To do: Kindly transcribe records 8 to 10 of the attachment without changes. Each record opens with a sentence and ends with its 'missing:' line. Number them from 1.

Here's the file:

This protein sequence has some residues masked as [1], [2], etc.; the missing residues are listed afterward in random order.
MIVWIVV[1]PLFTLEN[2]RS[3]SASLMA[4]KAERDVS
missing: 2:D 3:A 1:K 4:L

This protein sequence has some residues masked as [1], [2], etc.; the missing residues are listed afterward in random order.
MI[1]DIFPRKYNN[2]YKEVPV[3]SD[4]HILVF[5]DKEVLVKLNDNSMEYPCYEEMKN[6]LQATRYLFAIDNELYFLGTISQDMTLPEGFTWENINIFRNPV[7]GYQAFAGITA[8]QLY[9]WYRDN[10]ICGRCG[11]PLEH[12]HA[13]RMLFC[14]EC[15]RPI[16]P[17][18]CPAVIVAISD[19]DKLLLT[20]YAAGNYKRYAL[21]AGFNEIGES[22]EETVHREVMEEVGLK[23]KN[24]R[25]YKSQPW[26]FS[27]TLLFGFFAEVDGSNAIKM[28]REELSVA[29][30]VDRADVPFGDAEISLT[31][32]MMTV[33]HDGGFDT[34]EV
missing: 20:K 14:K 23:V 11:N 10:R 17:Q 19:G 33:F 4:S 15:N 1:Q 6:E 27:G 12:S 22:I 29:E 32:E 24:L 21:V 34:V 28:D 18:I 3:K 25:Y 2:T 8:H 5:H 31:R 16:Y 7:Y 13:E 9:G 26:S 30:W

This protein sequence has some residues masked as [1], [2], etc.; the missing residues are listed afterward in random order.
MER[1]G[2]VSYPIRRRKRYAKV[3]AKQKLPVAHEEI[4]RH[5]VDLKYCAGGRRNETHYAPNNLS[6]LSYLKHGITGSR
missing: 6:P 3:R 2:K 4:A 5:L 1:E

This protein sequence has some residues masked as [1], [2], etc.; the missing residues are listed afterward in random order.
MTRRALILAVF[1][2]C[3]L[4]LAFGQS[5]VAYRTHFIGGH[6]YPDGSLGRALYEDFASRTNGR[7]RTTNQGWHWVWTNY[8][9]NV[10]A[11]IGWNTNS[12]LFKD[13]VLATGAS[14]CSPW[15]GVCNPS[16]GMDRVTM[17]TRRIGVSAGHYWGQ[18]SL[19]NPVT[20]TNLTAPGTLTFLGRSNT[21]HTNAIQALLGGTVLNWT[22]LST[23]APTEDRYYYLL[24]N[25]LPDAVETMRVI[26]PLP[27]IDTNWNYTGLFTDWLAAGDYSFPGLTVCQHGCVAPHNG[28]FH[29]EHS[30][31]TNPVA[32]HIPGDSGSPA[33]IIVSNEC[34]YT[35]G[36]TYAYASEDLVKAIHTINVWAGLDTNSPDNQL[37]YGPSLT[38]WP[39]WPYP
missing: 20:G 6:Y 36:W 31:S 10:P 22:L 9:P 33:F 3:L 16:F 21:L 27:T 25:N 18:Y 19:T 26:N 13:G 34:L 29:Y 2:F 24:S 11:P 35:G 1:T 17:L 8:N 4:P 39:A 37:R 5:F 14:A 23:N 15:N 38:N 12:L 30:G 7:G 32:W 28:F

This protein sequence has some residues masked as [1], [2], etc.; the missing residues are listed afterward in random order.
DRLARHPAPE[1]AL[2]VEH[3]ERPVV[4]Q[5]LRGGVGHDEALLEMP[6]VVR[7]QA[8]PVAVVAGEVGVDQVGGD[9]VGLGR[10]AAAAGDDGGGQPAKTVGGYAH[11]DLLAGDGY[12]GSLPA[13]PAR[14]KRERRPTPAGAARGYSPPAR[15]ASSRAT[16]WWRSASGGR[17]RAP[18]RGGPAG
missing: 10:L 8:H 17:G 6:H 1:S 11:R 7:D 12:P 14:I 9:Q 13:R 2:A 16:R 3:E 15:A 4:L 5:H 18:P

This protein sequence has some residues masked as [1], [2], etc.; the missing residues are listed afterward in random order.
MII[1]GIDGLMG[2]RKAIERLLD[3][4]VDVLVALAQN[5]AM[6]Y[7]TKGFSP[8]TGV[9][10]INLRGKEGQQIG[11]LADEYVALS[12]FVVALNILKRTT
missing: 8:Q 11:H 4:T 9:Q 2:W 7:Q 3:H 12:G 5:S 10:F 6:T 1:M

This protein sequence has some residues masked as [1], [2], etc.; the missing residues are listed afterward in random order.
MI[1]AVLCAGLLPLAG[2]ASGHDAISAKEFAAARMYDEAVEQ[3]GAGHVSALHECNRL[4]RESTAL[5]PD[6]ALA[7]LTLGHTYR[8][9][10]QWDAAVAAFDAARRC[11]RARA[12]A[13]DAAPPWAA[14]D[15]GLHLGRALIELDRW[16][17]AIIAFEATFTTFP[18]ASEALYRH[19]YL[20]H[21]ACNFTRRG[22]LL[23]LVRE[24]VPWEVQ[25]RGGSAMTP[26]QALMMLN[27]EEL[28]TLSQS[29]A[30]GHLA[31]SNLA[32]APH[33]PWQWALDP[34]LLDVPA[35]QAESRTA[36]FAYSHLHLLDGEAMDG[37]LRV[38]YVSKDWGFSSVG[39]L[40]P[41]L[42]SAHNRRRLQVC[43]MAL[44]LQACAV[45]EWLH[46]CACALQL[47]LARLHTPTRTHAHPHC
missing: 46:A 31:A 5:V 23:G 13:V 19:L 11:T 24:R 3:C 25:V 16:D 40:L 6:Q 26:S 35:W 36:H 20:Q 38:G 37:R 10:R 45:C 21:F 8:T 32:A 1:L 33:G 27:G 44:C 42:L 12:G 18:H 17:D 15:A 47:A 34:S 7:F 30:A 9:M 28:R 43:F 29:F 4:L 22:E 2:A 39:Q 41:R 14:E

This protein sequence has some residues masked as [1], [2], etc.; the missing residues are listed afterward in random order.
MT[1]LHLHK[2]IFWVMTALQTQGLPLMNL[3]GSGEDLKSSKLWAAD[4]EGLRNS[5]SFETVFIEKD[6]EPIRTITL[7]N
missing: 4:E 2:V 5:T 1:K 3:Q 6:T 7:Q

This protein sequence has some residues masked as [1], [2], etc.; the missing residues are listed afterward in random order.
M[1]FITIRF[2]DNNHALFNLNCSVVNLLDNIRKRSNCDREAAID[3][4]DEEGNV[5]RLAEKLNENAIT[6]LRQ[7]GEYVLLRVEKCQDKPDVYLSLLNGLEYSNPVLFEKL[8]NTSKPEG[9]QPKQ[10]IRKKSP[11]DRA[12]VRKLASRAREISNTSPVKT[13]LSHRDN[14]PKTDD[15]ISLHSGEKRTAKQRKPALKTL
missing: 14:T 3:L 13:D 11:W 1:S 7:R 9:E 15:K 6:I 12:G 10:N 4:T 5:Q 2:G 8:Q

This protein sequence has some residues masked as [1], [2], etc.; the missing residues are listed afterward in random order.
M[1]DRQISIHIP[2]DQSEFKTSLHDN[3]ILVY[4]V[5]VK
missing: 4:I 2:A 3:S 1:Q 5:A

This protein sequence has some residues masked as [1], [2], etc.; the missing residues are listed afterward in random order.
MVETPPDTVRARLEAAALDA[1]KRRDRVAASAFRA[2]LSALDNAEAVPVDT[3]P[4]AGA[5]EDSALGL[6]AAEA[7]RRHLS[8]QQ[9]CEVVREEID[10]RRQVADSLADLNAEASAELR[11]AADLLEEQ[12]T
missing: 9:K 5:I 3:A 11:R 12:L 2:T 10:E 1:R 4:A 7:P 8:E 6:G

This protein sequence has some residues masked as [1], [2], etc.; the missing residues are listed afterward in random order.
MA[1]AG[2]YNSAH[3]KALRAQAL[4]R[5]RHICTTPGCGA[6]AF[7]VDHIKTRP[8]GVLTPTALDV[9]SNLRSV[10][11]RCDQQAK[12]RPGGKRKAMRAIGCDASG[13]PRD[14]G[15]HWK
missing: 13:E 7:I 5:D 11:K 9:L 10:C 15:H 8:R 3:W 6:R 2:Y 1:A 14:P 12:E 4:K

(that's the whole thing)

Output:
This protein sequence has some residues masked as [1], [2], etc.; the missing residues are listed afterward in random order.
MT[1]LHLHK[2]IFWVMTALQTQGLPLMNL[3]GSGEDLKSSKLWAAD[4]EGLRNS[5]SFETVFIEKD[6]EPIRTITL[7]N
missing: 4:E 2:V 5:T 1:K 3:Q 6:T 7:Q

This protein sequence has some residues masked as [1], [2], etc.; the missing residues are listed afterward in random order.
M[1]FITIRF[2]DNNHALFNLNCSVVNLLDNIRKRSNCDREAAID[3][4]DEEGNV[5]RLAEKLNENAIT[6]LRQ[7]GEYVLLRVEKCQDKPDVYLSLLNGLEYSNPVLFEKL[8]NTSKPEG[9]QPKQ[10]IRKKSP[11]DRA[12]VRKLASRAREISNTSPVKT[13]LSHRDN[14]PKTDD[15]ISLHSGEKRTAKQRKPALKTL
missing: 14:T 3:L 13:D 11:W 1:S 7:R 9:E 15:K 6:I 12:G 10:N 4:T 5:Q 2:G 8:Q

This protein sequence has some residues masked as [1], [2], etc.; the missing residues are listed afterward in random order.
M[1]DRQISIHIP[2]DQSEFKTSLHDN[3]ILVY[4]V[5]VK
missing: 4:I 2:A 3:S 1:Q 5:A